Panchayat - it takes a village

Panchayat, the new series whose 8-episode season 1 premiered on Amazon Prime last month, is a quiet gem of a show. In an Indian streaming landscape dominated by shows trying desperately to take advantage of the new-found freedoms from censorship, and thus gratuitously piling on adult language and content, Panchayat comes as a breath of fresh air (though there is one hilarious reference to a certain bodily orifice, translated to the vernacular). It harks back to the golden era of 1980s DD TV, before Ekta Kapoor and her ilk destroyed it with their saas bahu and naagin drivel, when shows like Malgudi Days, Wagle ki Duniya and Mungerilal ke Haseen Sapne captured that je ne sais quoi of the Indian Everyman milieu. Its wry humor and laugh out loud moments emanate from the rhythms and problems of everyday life of its characters, their language and attitude, and their gruff but ill-disguised affection for each other.


Created by the YouTube web series pioneers TVF (The Viral Fever, an unfortunate name to have in this Corona age😊 ), who brought us Permanent Roommates, Pitchers, Tripling, Kota Factory and many more shows that your kids are binge watching, Panchayat stars TVF favorite Jitendra "Jeetu" Kumar (he is their resident Amol Palekar, burst on the scene with his spot-on Arvind Kejriwal impersonations on their Qtiyapa series, stars in their hilarious Tech Conversations with Dad series alongside Gajraj Rao, and recently had his Hindi movie breakout role in Shubh Mangal Zyada Saavdhan), as Abhishek "Abhisek" Tripathi.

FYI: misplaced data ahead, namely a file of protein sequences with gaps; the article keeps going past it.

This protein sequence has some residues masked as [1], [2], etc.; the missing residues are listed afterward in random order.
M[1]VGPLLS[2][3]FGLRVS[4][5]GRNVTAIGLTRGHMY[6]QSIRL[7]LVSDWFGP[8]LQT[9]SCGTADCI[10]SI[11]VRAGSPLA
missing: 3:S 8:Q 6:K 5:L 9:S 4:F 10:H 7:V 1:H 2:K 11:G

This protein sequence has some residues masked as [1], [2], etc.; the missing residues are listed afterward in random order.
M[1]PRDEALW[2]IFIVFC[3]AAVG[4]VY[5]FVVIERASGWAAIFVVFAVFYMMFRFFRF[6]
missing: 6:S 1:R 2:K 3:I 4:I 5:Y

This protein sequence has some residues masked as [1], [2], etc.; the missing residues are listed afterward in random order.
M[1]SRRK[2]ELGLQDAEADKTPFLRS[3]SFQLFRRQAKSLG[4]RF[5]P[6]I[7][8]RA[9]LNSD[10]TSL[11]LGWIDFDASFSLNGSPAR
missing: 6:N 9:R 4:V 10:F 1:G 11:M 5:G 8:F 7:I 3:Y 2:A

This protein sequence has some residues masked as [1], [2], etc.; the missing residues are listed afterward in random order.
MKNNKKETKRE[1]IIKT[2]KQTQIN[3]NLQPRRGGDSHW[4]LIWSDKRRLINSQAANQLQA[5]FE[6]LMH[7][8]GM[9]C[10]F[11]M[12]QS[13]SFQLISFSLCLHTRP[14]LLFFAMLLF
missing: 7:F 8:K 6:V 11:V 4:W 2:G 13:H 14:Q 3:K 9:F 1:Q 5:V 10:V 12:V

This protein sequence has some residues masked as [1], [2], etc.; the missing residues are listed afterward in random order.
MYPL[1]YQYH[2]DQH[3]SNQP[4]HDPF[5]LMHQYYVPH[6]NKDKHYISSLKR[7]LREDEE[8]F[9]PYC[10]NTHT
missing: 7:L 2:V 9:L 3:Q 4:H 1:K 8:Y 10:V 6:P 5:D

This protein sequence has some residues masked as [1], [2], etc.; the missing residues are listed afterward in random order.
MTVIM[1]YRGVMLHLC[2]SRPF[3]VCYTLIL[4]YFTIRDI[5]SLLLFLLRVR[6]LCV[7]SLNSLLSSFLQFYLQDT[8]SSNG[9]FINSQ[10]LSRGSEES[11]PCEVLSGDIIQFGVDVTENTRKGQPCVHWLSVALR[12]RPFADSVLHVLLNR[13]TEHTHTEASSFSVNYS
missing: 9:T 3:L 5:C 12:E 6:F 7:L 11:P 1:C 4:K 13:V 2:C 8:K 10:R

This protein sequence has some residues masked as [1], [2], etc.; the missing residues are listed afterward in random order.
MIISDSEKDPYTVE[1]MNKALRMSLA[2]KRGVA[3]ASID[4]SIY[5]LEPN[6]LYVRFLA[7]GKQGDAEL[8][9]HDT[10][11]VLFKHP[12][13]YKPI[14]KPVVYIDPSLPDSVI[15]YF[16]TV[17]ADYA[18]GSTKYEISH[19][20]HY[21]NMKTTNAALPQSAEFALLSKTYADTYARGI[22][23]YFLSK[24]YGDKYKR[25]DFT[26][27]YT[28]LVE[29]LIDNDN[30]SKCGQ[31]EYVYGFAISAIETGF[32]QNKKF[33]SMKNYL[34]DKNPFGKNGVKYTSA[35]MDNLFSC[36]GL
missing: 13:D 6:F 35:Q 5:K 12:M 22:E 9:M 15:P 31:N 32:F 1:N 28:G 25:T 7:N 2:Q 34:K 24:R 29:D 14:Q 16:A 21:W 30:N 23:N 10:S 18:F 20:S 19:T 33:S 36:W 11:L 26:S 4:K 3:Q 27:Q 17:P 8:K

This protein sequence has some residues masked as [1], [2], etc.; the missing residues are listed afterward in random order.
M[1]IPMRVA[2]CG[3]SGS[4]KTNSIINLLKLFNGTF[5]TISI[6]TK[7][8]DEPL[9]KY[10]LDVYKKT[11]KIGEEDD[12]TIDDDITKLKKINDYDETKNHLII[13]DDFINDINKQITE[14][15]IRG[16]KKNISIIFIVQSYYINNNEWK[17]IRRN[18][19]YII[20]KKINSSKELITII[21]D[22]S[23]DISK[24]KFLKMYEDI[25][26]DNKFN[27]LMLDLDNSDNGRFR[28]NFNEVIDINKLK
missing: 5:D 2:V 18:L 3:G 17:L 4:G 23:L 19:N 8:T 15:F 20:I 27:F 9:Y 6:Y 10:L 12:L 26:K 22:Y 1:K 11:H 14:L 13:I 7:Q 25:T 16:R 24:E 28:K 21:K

An engineering graduate (are there any other in India?), with bleak corporate employment prospects, he takes a job as a gram panchayat secretary in a village called Phulera in Uttar Pradesh. This start to the series, neatly turns the recent paradigm, of small town folks going to the big city, on its head. His big city friend, played by Biswapati Sarkar, (another TVF regular, who absolutely skewered Arnab Goswami's bombast in their Qtiyapa megahit, Bollywood Aam Aadmi Party), is a stand-in for us city folk in the audience who have a romanticized vision of rural India a la SRK's Mohan Bhargava in Swades (2004).


Neena Gupta, who is enjoying a mini renaissance since Badhaai Ho, is the titular head pradhan of the panchayat, but her husband played by Raghuvir Yadav of Mungerilal fame, is the real wielder of power as the self-styled pradhan pati. These two stalwarts with crackling chemistry, are very ably supported by Chandan Roy who plays the well-meaning assistant Vikas teaching Abhishek the ways of rural India, and Faisal Malik as the goofy but endearing deputy pradhan Prahlad Pandey.


Panchayat doesn't hit you on the head with any preachy messages or loud over-the-top caricatures or episodic cliffhangers. To an audience used to today's fast-paced, multi-tasking, short attention span ADHD lifestyle and entertainment (like my previously reviewed Netflix original movie Guilty), it is a nice change of pace and rewards their patience with its low key charms. Authentically written and shot, this Panchayat is well-governed by a spirit of bonhomie that will leave you with a smile.


April 11, 2020

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